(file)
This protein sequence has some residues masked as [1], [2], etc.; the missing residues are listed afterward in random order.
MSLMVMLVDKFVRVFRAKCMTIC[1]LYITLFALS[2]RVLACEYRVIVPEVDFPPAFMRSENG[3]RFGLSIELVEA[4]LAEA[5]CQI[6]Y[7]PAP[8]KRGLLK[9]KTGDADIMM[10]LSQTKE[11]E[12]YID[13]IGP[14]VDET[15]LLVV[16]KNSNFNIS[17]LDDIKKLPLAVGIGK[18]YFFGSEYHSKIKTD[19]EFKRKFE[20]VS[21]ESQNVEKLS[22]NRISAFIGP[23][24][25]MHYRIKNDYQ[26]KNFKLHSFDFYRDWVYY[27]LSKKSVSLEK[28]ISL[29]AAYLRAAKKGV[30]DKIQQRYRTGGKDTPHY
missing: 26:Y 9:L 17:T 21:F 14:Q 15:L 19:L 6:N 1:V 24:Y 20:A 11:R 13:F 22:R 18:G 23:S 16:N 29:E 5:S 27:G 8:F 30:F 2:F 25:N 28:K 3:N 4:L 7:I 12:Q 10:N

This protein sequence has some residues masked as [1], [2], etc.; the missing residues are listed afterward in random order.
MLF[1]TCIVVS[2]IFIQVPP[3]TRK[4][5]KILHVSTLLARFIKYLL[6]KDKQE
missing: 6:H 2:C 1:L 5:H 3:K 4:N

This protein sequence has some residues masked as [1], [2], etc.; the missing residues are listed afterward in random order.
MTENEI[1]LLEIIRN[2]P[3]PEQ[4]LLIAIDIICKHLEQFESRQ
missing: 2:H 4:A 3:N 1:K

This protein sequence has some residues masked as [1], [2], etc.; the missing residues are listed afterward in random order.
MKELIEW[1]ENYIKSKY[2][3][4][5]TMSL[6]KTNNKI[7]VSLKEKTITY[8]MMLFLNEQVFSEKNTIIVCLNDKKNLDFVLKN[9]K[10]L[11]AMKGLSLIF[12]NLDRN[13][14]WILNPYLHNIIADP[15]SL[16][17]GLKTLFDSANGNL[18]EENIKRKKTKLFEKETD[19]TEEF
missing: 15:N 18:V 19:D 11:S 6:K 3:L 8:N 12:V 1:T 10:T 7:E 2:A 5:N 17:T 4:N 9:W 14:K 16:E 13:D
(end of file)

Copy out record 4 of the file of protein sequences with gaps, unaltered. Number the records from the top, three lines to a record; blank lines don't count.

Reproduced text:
This protein sequence has some residues masked as [1], [2], etc.; the missing residues are listed afterward in random order.
MKELIEW[1]ENYIKSKY[2][3][4][5]TMSL[6]KTNNKI[7]VSLKEKTITY[8]MMLFLNEQVFSEKNTIIVCLNDKKNLDFVLKN[9]K[10]L[11]AMKGLSLIF[12]NLDRN[13][14]WILNPYLHNIIADP[15]SL[16][17]GLKTLFDSANGNL[18]EENIKRKKTKLFEKETD[19]TEEF
missing: 15:N 18:V 19:D 11:S 6:K 3:L 8:N 12:V 1:T 10:T 7:E 2:A 5:N 17:T 4:N 9:W 14:K 16:E 13:D